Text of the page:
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I hope this blog, along with my last two blogs about sleep, have been beneficial this month!  If you’ve tried any of these tips, I’d love to hear if they worked for you.

Mighty Moraine Man Fall Sprint Tri Race Review

This race has been going on in my backyard (well, almost) for a few years now, and I finally got around to racing it!  I’ve heard lots of good things about this race and was excited to race my first sprint race since 2007.  One of the perks of a close-to-home race was avoiding the cost of a hotel and getting a good night’s sleep at home.  The race offers packet pickup on race morning, which made race logistics quite easy.  We woke up at 5am, left the house around 6am, and were at the race site shortly before 7am.  Plenty of time to grab my packet, set up transition, and do a quick warm-up swim.
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The Mighty Moraine Triathlon is set in Moraine State Park, about 45 minutes north of Pittsburgh.  This race is offered several times per year, in different formats (currently Spring & Fall sprint distance, mid-summer Sprint and Olympic), and is a fun course for all levels of athletes.
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Swim:  The swim (400m) takes place in beautiful Lake Arthur (isn’t the above picture soooo pretty?! I could sit by the lake all day…). Athletes start by standing in waist-deep water and the course is a straight-forward rectangular shape (turns are right-turns and buoys stay to your right).  No waves, no chop.  Visibility was pretty typical for a lake swim; ie, pretty low.  The water temperature for the mid-Sept race this year was 74 degrees, wetsuit legal.
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Bike:  The Moraine sprint bike course is usually 13.6 miles, but for this event, it was shortened to 11.5 miles for this race.  The shortening cut out a few of the hills.  I think the best way to describe this course is gently rolling to hilly, with very few true flat sections.  There are a few nice straight sections that were great for using aero bars.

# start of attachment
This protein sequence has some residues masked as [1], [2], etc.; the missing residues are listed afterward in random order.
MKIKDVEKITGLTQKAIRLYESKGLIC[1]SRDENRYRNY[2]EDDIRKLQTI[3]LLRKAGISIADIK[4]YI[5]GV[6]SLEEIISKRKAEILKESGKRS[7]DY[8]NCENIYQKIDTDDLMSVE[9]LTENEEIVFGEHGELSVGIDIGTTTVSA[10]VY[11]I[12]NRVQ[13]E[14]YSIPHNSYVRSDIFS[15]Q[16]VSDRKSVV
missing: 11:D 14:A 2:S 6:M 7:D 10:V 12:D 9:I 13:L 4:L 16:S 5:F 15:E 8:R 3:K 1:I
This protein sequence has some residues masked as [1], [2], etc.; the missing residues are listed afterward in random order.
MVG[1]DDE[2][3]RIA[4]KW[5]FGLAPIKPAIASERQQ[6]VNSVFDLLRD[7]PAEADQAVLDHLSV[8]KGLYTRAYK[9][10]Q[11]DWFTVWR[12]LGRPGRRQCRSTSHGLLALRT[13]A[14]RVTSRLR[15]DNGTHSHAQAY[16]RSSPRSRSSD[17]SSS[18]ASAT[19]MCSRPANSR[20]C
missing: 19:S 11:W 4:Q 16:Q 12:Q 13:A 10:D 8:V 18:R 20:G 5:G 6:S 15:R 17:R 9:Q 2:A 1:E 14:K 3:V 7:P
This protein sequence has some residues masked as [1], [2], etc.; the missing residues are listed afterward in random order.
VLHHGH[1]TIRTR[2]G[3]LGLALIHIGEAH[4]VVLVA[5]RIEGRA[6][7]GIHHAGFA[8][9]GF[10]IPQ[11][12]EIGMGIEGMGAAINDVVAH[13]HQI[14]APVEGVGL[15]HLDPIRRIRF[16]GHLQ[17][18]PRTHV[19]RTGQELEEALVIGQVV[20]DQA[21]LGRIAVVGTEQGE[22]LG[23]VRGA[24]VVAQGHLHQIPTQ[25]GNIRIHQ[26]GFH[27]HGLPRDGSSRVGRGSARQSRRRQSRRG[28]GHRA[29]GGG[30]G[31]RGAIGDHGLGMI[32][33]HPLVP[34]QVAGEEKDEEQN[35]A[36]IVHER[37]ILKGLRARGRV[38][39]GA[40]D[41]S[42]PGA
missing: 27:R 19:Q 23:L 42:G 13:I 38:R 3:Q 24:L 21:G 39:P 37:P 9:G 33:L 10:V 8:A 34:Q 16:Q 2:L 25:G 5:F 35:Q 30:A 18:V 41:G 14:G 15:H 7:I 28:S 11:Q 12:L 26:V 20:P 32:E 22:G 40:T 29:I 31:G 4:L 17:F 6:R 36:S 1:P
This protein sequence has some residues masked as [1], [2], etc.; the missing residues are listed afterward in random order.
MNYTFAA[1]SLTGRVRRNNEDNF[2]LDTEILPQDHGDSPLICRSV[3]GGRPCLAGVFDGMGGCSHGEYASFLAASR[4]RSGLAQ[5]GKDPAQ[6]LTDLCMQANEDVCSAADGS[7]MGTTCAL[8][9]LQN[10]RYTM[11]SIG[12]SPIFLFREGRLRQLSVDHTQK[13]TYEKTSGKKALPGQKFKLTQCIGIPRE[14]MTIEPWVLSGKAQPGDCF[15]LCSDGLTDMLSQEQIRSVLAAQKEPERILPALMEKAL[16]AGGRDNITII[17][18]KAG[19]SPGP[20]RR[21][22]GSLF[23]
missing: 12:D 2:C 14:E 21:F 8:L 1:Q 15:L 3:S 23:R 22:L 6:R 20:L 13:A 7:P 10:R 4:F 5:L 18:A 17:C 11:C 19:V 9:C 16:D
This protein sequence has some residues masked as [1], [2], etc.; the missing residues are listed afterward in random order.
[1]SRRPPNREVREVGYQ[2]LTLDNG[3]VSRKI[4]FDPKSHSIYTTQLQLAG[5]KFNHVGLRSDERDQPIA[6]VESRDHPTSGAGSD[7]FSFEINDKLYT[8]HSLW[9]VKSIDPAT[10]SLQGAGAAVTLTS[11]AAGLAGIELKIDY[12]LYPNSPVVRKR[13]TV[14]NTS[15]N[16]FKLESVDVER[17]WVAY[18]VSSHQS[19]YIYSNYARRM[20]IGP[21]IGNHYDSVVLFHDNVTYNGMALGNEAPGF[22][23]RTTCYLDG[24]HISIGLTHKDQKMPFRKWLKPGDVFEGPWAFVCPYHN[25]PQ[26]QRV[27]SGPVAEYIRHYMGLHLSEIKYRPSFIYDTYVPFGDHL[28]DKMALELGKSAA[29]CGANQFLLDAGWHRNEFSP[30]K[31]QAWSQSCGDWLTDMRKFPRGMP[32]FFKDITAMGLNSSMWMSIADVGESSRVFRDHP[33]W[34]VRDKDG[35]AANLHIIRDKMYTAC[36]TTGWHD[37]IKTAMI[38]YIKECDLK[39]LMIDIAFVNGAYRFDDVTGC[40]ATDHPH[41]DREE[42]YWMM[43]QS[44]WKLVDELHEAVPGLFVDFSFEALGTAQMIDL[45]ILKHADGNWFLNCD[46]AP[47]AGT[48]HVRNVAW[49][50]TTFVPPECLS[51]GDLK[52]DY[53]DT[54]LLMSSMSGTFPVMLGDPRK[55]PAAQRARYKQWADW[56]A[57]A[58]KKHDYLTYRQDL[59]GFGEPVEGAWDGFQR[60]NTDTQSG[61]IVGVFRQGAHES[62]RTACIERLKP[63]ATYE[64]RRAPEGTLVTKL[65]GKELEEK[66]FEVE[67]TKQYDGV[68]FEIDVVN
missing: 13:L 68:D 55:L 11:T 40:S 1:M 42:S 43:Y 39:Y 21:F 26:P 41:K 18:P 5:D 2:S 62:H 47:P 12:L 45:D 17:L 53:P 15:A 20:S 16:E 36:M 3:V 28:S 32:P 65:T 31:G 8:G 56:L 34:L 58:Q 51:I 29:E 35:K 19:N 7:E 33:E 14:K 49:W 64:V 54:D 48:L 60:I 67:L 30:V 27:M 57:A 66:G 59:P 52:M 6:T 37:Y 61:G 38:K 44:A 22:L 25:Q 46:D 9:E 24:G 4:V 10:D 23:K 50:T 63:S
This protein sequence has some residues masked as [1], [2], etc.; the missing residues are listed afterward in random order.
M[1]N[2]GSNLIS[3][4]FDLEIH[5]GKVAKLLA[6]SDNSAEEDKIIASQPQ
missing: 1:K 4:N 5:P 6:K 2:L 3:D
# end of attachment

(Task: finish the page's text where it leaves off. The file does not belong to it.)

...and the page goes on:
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Run:  The run (5k) is on a paved trail that roughly follows the lake shoreline.  Similar to the bike course, it is rarely a true flat, but has lots of small undulations and no prolonged hills or steep grades.  Most of the run was shaded, which was nice.  It is an out & back course, which was nice for seeing where you are relative to the field, and also for high-fiving and cheering on friends and fellow athletes as you’re running.
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Good for newbies?  Yes.  The volunteers were fabulous, the course was straightforward and well marked, and there is even a special “Novice Wave” that goes off last.  Overall, it’s a smaller race and people spread out fairly quickly on the swim and bike, yet due to the out & back nature of both bike and run courses, you’re always seeing other athletes to stay motivated.  As long as you’ve trained on some hills around Pittsburgh, you’ll be fine on this course.
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Variety is the spice of triathlon:  There were quite a few offerings for this race: sprint tri, sprint tri relay, aqua bike (swim-bike), duathlon (run-bike-run), super sprint tri (200 m swim, 5 mile bike, 1.5 mile run), adventure race (kayak instead of swim), and even a reverse super sprint tri.
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YUM:  Moraine had a generous spread of post-race food, including hot dogs, veggie chili, burgers, bananas, cookies (oh so many cookies), and other snacky things.
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Thumbs up to this local race!